Nestled in a hidden area off Ingleside Avenue, the Back Burner is not always the first place most people think of when they’re looking for a casually elegant meal, but it deserves to be high on the list of any gastronome.
The facade is deceptive, unremarkable. Once you enter, the low ceiling gives it a cozy feel, with muted walls, wooden floors and simple decor. There are two main dining rooms, with a tiny private dining room with one dining table for a small group, and a larger room for groups that would like to dine at separate tables but in the same room.
Our server Marnie was efficient and helpful, without too much fuss or effusiveness. She not only knew what was in each dish, she knew the chef’s inspiration for using many of his ingredients. She helped us select our appetizers of escargot de Bougogne for $10, and baked mini-brie, a special that evening. The medium-sized snails were al dente, served with buttery crostinis, tons of garlic and more butter. The brie, though, was unsurpassable, baked with apricot jam and pine nuts. I would probably choose this appetizer for the first course of my last meal.
Next, we tried the lobster bisque, at $9, which was fresh and delicious but almost too rich. Other starters to try next time include the spicy pan-seared calamari, the broiled oysters Rockefeller, and the house-smoked duck breast, all $10 and less.
Digital Access For Only $0.99
For the most comprehensive local coverage, subscribe today.
The entrees we chose from the menu were the seafood trio almandine and the pork tenderloin baked in banana leaves. Both about $25, these dishes were generous and divine. The trio consisted of pan-seared rainbow trout, Georgia shrimp and a jumbo lump crab cake, served with fingerling potatoes and asparagus. Perhaps it was the richness of the crab cake and shrimp (not to mention the brie and escargot), but by the time I got to the trout I couldn’t eat any more. The pork tenderloin was viciously devoured, served with a Tennessee whiskey raspberry glaze, pesto mashed potatoes and the asparagus.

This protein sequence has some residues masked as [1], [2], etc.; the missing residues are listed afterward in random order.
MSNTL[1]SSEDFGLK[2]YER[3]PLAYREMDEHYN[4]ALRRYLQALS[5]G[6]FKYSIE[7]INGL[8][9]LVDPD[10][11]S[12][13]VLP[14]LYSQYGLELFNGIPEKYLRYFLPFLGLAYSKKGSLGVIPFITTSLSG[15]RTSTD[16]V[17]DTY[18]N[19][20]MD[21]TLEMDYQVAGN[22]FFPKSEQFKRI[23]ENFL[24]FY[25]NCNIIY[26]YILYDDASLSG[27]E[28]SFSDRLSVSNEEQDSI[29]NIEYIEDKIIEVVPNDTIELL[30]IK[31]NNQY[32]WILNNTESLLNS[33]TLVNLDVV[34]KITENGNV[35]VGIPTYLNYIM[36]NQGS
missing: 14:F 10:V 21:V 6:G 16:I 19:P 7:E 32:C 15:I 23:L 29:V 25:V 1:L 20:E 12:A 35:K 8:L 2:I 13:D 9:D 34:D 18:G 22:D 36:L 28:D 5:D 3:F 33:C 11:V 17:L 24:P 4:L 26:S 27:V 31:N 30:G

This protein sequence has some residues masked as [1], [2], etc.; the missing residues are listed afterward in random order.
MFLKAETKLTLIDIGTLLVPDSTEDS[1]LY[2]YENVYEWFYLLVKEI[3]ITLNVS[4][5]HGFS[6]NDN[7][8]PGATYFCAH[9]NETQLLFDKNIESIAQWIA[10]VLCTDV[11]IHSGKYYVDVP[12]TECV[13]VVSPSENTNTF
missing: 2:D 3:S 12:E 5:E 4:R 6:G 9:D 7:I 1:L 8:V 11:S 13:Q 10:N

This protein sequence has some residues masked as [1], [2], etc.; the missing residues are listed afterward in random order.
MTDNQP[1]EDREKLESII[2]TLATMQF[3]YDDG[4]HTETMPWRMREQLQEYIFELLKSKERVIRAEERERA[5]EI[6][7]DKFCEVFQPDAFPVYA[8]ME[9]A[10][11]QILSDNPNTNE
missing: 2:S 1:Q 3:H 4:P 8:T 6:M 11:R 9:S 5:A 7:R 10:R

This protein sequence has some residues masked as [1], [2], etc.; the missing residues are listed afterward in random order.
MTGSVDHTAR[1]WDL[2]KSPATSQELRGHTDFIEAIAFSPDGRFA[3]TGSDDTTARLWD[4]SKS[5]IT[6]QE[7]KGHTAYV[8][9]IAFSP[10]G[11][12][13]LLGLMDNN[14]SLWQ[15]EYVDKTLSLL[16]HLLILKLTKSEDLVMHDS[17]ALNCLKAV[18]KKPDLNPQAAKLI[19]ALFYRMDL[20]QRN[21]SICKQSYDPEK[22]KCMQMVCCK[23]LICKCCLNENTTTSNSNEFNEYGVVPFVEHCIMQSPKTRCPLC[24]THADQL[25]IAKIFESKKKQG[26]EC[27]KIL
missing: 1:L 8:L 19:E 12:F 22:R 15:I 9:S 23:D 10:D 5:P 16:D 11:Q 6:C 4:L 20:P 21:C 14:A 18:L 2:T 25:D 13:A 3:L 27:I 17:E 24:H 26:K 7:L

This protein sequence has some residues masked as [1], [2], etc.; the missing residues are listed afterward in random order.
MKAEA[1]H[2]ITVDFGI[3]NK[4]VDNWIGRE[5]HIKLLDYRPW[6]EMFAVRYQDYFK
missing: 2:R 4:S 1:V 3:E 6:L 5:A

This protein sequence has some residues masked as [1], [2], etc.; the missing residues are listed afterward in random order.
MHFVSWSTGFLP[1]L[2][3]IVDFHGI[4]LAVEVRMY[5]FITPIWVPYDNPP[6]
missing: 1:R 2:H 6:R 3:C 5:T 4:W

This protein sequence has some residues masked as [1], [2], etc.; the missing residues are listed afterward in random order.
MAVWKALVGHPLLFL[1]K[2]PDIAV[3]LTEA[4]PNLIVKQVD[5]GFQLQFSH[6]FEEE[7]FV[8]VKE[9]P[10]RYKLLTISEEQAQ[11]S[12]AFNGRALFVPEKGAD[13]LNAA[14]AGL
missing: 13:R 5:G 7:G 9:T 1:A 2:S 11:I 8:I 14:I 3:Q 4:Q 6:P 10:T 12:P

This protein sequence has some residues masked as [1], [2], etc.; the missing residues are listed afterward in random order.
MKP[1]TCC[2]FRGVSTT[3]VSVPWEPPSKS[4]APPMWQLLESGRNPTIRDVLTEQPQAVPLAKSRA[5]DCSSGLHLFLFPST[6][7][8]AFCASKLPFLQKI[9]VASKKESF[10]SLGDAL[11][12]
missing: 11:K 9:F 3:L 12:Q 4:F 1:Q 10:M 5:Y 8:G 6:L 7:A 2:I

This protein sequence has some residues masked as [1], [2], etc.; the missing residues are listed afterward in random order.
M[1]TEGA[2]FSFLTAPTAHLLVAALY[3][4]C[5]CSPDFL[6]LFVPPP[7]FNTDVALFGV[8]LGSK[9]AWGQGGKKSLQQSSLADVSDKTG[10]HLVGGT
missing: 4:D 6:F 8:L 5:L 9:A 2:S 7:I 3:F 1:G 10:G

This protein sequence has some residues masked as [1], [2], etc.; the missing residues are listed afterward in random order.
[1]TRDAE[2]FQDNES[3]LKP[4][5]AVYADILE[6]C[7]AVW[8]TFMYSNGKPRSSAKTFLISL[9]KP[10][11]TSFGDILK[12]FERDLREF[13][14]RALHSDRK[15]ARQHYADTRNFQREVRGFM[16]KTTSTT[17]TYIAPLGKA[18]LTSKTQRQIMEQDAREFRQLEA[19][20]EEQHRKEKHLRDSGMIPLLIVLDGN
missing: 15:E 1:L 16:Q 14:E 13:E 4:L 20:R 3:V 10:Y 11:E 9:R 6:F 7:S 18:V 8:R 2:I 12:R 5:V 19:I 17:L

The special entrees we tried were the steak au poivre and the seafood paella. Both rightly deserve to be called specials and I hope they are offered when you come. The steak au poivre is perfection, kept simple with just crushed black pepper and Cognac. We dined with a friend who considers himself a paella connoisseur, and he found this one to be one of the finest he’s ever had. The saffroned rice is hidden in the iron skillet under the mound of mussels, scallops, clams and shrimp, all tender and juicy. Every bite is sublime.
Perhaps part of the Back Burner’s charm is that it is so unassuming that its near-flawlessness is a surprise. It’s wonderful to see that it will continue its tradition of excellence and quiet grace.
The Back Burner
Address: 2242 Ingleside Ave., Macon
Hours: 11:30 a.m.-3 p.m. and 5:30-9:30 p.m. Tuesday-Saturday
Payment: Cash, credit
Kids Menu: No
Noise Level: Low
Health Rating: 100
Price range: $16-$32
Rating: 4 stars